Anuzis is wrong again when he claims that the Supreme Court concluded that Legislatures “have unrestricted powers in appointing electors”. Just two weeks ago, the Supreme Court, in Moore v. Harper, clarified that State Legislatures ARE and have been restricted by both their State and Federal Constitutions, AND that both State and Federal Courts have a role to play to OVERRULE any Legislature when they violate either Constitution in legislation regarding Federal elections!

    The NPV Contract scheme also violates Article 4 of the US Constitution by denying the guarantee to a republican form of government to each of the State Legislatures who have decided to NOT join this terrible scheme. Non-NPV Legislatures are rendered moot to make any meaningful decisions that Anuzis claims they “unrestricted powers” to make, once his deeply-flawed NPV Compact is triggered.

    Like the NPV scheme that he is selling, Anuzis piece here is largely in error throughout, but the last point I’ll make here is that this scheme is deeply partisan, in my view. All 50 State legislatures have considered the NPV scheme at least once since 2005. The average is almost 4 times per State. The NPV contract has been rejected by 34 States a total of 158 times over the last 17 years.

    In the 16 States, plus DC where the NPV has been passed (including Nevada which just took Step 1 last May), a total of 1,390 Democrats (92.5%) and 115 Republicans (7.5%) have voted to pass it. Of those Republicans, 45 were in Blue Illinois in 2008 and 57 were in Blue New York in 2014.

    The official Republican Party Platform has stood firmly and clearly AGIANST the NPV scheme since 2016. SINCE that time, 7 of the 16 States have voted to enact NPV. In those enacting States, 451 Democrats (99.1%) and just 4 (0.9%) of Republicans voted to pass NPV.
    In this current legislative session, in the 13 States Anuzis has introduced NPV in, 164 Democrats (98.8%) have sponsored the legislation and just TWO (2) Republicans (1.2%) have! 1 Republican is in Minnesota, and HE did not even vote for the bill that NPV was enacted by! The other Republican is in Maine.
    The NPV Compact is deeply flawed and does not deliver what they promise to discover. It is a CONTRACT among a few States – it is not even a national law, let alone being made a part of the Constitution.

    Litigation is absolutely certain once the NPV Collusion Contract is triggered. If you like that the Supreme Court “selected” George W Bush in 2000 (it is what caused this NPV scheme to begin with!), then you will LOVE this flawed and unconstitutional NPV Collusion scheme, because the Courts will be choosing all U.S. Presidents from now on.

    This NPV scheme must be stopped wherever it is suggested, in my opinion.

  2. “…This agreement shall terminate if the electoral college is abolished…”

    So states the legislation Saul Anuzis (June 16 guest columnist) would like us all to embrace, the National Popular Vote Interstate Compact, or NPVIC. When I first heard of the Compact about 15 years ago, I approached it with the perspective of a 3-term legislative staffer in Oregon. I’ve steadily followed the legislation and lobbied against it, on my own nickel, individually and as a member of grassroots organizations.

    Here’s how NPV is designed to work. The “Compact” would take effect if enough states join to equal 270 electoral votes, the number needed to elect a President. If that happens, and the Georgia legislature signs on as a Compact state, the national vote winner would take command of Georgia’s presidential electors, literally overriding the state general election vote.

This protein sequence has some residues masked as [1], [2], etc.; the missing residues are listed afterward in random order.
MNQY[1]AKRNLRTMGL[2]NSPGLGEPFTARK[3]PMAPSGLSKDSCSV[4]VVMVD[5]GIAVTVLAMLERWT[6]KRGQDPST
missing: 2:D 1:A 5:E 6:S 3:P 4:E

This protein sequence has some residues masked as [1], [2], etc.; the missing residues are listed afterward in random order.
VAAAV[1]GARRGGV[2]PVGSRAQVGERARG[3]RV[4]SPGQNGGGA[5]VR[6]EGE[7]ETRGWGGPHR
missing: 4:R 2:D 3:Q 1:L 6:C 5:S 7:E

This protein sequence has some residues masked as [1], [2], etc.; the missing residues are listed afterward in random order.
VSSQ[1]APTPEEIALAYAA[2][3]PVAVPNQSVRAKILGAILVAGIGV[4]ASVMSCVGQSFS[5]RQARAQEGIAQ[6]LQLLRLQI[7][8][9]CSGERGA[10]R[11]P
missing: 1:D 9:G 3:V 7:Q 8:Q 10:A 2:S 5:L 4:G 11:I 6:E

From the bill text: ARTICLE III – MANNER OF APPOINTING PRESIDENTIAL ELECTORS IN MEMBER STATES: “… The chief election official of each member state shall designate the presidential slate with the largest national popular vote total as the “national popular vote winner.” Continuing: “…the presidential candidate on the presidential slate that has been designated as the national popular vote winner shall have the power to nominate the presidential electors for that state…”
    For context, every Compact state to date is a “trifecta blue state” where democrats control the state house and both legislative chambers. And please dismiss suggestions of “bipartisan” support. Every Red states across the country has repeatedly voted “No.” Some have amended their state constitutions to protect the Electoral College system. Since 2007, a total of 1,390 Democrat legislators have voted for NPV, along with a grand total of 115 Republicans, 2/3rds of them in the blue states of Illinois and New York.
    So let’s consider the Electoral College, whose abolishment alone would bring this scheme to an end. It is woven within a Constitutionally protected election infrastructure. Among other things, it builds a protective wall around every state, so that election irregularities in any state cannot spill over and pollute the process in any other state.

    I recognize that Georgia’s 2020 vote count got pretty unpleasant. But give me just a moment. 5 neighboring states touch Georgia’s borders. Yet none of them were drawn into the 2020 controversy, which Georgia by itself resolved. But if Georgia joins the Compact, your vote count would always be diluted by votes spilling from California to New York. How many? In 2020 the current Compact states cast 59.8 million votes, all on the blue side. And regardless of Georgia’s preferences in any given election, it would always be this way.

    To that point, NPV makes the claim that under the Compact “every vote is of equal value in our process.” The question is, equal to what? Would you rather a Georgia voter’s choice for President be 1 in 4.997 million, as it was in 2020, or 1 in the national tally of 158 million? The question becomes, how NPV would make YOUR vote “more equal” in ANY way that matters to Georgia?

    Finally please consider this NPV bill language: “Sec. 4. When the agreement among the states to elect the President by national popular vote governs the appointment of presidential electors, the provisions of the agreement take precedence over any conflicting law of this state.” In one gulp NPV seeks to swallow up any and all related state laws and run headlong into your own state Constitution (Article 2, Section 1). No untested innovation should command such a power grab.

    Roberta Schlechter
    Portland, OR

  3. Saul is not a conservative. Saul is not a republican. He IS a paid professional lobbiest to the highest bidder.

    Name the high bidders and you will see the motives.